Crime Watch: December 19, 2012

 

Chiropractor Charged in Scheme to Extinguish Debt and to Obtain Fraudulent Tax Refunds
 
A federal grand jury in Trenton, New Jersey, returned an indictment charging David Moleski – a former New Jersey chiropractor – with fourteen counts of mail fraud, one count of wire fraud, one count of corruptly impeding the due administration of the Internal Revenue laws, and three counts of filing false claims for tax refunds, the Justice Department and the IRS announced December 13.
 
According to the indictment, Moleski attempted to extinguish both public and private debts by mailing to creditors fake financial instruments, entitled "secured promissory notes," that purported to draw against nonexistent accounts at the US Department of the Treasury. In addition, Moleski submitted three false tax returns with the IRS, in which he claimed tax refunds of approximately $1.2 million to which he was not entitled.
 
If convicted on all counts, Moleski faces a maximum potential sentence of 318 years in prison.
 
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Woman Convicted of Filing False Claims for Tax Refunds Totaling More than $2.2 Million
 
April J. Rampton, forty-one, formerly of Heber City, Utah, was convicted December 17 in US District Court in Salt Lake City of nine counts of filing false claims for income tax refunds, the Justice Department and IRS announced.
 
Rampton, who was indicted on September 14, 2011, was released following the verdict. She is scheduled to be sentenced before US District Judge Dee Benson on February 27, 2013. The jury was unable to reach a verdict on six similar counts.
 
According to the indictment and proof at trial, Rampton prepared at least nine false claims for tax refunds on behalf of others. The total amount of false tax refunds claimed for the counts of conviction was more than $2.2 million.
 
The evidence at trial further established that Rampton used false IRS Forms 1099-OID with fictitious amounts of income and withholdings as the basis for the false claims for tax refunds.
 
For each false claim conviction, Rampton faces a maximum potential sentence of five years in prison and a fine of up to $250,000, or twice the gross gain or loss caused by the offense.
 
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Las Vegas Attorney Sentenced for Tax Fraud
 
Ian Christopherson, an attorney and resident of Las Vegas, was sentenced December 17 to thirty-three months in prison and ordered to pay $728,786 in restitution by US District Judge Miranda M. Du, the Justice Department and IRS announced. On September 23, 2011, following a five-day trial in Las Vegas, Christopherson was convicted of two counts of income tax evasion for his federal individual income taxes and for federal employment taxes.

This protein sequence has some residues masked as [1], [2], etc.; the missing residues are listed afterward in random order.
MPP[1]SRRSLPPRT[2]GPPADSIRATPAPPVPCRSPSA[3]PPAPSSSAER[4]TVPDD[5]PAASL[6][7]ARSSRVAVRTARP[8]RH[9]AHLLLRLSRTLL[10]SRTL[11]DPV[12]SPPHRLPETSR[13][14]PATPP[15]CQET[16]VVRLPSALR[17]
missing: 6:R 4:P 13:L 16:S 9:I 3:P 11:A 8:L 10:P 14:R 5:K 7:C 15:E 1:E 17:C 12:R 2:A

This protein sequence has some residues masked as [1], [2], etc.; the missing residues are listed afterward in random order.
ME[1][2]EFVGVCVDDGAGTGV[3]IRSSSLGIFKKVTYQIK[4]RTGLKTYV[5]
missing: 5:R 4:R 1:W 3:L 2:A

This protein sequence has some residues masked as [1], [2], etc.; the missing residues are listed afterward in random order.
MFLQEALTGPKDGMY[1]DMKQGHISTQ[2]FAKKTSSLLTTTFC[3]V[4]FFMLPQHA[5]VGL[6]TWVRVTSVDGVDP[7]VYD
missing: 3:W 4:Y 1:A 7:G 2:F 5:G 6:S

According to the evidence presented at trial, from 1994 through 1998, Christopherson ran a small law firm that employed up to nine individuals. He withheld taxes from each of his employees during these years but did not timely file employment tax returns or his own individual income tax returns.
 
In December 1998, the defendant filed more than thirty delinquent tax returns without making a single payment, even though each of the tax returns he filed reported that he owed taxes. According to the individual income tax returns and employment tax returns that Christopherson filed, he owed the federal government a total of $175,685 in federal taxes. The total tax loss, including penalties and interest, is $728,786.
 
Additionally, the evidence at trial showed that Christopherson spent the next five years engaged in stalling and diversionary tactics with the IRS. The defendant serially submitted incomplete offers in compromise (OIC) for consideration, only to withdraw them later. He failed to disclose significant assets in the OIC, including up to $250,000. He also misrepresented his efforts to file other back tax returns as required by the IRS.
 
The evidence at trial further showed that in August 2002, Christopherson set up a nominee account in the state of Montana in order to conceal his assets from further collection efforts by the IRS. Christopherson made use of a bank account under the name of Industrial Consultants, a company owned by friends of his, which was opened solely for the purpose of assisting Christopherson in evading his taxes. Over the next five years, Christopherson used this nominee account as his own – depositing checks from clients, transferring money from his client trust account, and writing checks for personal and business expenses.
 
SOURCE: US Department of Justice
 
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Accountant Sentenced to Thirty-Eight Months in Prison for Embezzling $440,000 from Client
 
Jon Harvey Deal, age fifty-four, of Montgomery, Alabama, was sentenced to thirty-eight months imprisonment for having embezzled approximately $440,000 in client funds, US Attorney George L. Beck, Jr. announced on December 19.
 
According to court records, Deal was a certified public accountant and an investment advisor registered with the US Securities and Exchange Commission. Deal managed the finances of a Montgomery woman in her mid-80s (Client), who held substantial assets in an account at Charles Schwab & Co., Inc. Deal was an authorized signatory on the Schwab account and had access to checks that could be written against funds in the account.
 
From in or about October 2008 through in or about October 2011, unbeknownst to Client, Deal embezzled funds from the Schwab account of approximately $440,000, which he accomplished by writing checks against the account. Deal used the proceeds to pay personal expenses and to pay the expenses of a restaurant business in which he had an interest. The Client has been reimbursed for the loss.
 
Deal is to report to prison January 28, 2013.
 
SOURCE: US Attorney's Office Middle District of Alabama
 

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